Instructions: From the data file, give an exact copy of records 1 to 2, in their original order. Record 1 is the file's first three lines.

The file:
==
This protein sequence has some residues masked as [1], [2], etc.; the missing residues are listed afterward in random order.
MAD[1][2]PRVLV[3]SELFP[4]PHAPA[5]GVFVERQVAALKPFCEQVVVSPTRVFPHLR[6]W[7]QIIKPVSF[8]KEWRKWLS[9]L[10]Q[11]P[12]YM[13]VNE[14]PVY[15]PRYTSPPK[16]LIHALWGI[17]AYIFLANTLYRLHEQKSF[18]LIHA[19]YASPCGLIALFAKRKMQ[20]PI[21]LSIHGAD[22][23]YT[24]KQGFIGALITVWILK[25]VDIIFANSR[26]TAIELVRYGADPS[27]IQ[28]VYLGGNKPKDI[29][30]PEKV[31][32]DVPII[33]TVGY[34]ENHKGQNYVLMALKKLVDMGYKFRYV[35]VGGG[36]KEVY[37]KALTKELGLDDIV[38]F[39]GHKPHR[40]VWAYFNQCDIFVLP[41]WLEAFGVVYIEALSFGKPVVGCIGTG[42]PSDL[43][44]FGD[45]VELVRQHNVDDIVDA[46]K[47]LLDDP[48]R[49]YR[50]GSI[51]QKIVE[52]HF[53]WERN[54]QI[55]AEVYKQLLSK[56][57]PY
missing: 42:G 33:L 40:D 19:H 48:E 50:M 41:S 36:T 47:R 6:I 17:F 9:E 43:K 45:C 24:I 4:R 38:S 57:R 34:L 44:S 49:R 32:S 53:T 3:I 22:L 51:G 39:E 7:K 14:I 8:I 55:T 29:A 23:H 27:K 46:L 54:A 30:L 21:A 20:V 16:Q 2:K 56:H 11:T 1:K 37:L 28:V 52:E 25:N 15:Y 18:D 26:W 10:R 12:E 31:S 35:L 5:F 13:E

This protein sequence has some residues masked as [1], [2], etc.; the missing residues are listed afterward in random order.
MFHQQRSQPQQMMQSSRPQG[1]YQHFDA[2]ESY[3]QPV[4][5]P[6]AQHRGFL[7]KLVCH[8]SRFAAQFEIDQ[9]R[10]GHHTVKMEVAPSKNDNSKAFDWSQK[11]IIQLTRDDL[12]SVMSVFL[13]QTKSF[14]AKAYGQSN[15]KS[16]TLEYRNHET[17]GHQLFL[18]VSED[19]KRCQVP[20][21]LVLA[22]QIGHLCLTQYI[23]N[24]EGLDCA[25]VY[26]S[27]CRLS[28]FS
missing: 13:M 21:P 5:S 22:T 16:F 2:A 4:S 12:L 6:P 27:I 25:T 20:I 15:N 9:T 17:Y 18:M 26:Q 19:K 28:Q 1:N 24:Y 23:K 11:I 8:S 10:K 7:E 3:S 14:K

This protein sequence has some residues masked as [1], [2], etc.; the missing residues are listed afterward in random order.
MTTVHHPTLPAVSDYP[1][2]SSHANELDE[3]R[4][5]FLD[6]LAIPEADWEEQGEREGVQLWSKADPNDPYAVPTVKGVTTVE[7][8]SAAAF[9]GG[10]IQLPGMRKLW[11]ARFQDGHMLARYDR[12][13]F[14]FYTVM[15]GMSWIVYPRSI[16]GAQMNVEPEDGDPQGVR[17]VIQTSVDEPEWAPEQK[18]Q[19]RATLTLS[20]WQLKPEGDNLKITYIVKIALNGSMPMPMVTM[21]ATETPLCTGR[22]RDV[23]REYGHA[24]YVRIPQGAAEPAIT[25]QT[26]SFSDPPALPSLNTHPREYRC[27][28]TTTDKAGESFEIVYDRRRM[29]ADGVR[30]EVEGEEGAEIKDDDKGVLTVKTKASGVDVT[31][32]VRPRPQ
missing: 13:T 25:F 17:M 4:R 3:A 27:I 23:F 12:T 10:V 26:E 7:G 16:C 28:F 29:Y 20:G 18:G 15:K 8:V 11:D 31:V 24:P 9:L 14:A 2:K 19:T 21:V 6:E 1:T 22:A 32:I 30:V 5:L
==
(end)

This protein sequence has some residues masked as [1], [2], etc.; the missing residues are listed afterward in random order.
MAD[1][2]PRVLV[3]SELFP[4]PHAPA[5]GVFVERQVAALKPFCEQVVVSPTRVFPHLR[6]W[7]QIIKPVSF[8]KEWRKWLS[9]L[10]Q[11]P[12]YM[13]VNE[14]PVY[15]PRYTSPPK[16]LIHALWGI[17]AYIFLANTLYRLHEQKSF[18]LIHA[19]YASPCGLIALFAKRKMQ[20]PI[21]LSIHGAD[22][23]YT[24]KQGFIGALITVWILK[25]VDIIFANSR[26]TAIELVRYGADPS[27]IQ[28]VYLGGNKPKDI[29][30]PEKV[31][32]DVPII[33]TVGY[34]ENHKGQNYVLMALKKLVDMGYKFRYV[35]VGGG[36]KEVY[37]KALTKELGLDDIV[38]F[39]GHKPHR[40]VWAYFNQCDIFVLP[41]WLEAFGVVYIEALSFGKPVVGCIGTG[42]PSDL[43][44]FGD[45]VELVRQHNVDDIVDA[46]K[47]LLDDP[48]R[49]YR[50]GSI[51]QKIVE[52]HF[53]WERN[54]QI[55]AEVYKQLLSK[56][57]PY
missing: 42:G 33:L 40:D 19:H 48:E 50:M 41:S 36:T 47:R 6:I 17:F 9:E 43:K 45:C 24:I 4:R 38:S 57:R 34:L 44:S 49:R 32:S 53:T 3:I 22:L 51:G 39:E 7:K 14:I 8:I 55:T 29:A 23:H 27:K 46:L 54:A 30:L 21:A 20:V 16:Q 2:K 56:H 11:T 1:K 37:L 28:V 52:E 25:N 15:Y 18:D 26:W 10:R 12:E 31:S 35:L 5:F 13:E

This protein sequence has some residues masked as [1], [2], etc.; the missing residues are listed afterward in random order.
MFHQQRSQPQQMMQSSRPQG[1]YQHFDA[2]ESY[3]QPV[4][5]P[6]AQHRGFL[7]KLVCH[8]SRFAAQFEIDQ[9]R[10]GHHTVKMEVAPSKNDNSKAFDWSQK[11]IIQLTRDDL[12]SVMSVFL[13]QTKSF[14]AKAYGQSN[15]KS[16]TLEYRNHET[17]GHQLFL[18]VSED[19]KRCQVP[20][21]LVLA[22]QIGHLCLTQYI[23]N[24]EGLDCA[25]VY[26]S[27]CRLS[28]FS
missing: 13:M 21:P 5:S 22:T 16:F 2:A 4:S 12:L 6:P 27:I 25:T 20:I 15:N 9:T 17:Y 18:M 26:Q 19:K 28:Q 1:N 24:Y 23:K 11:I 8:S 10:K 7:E 3:S 14:K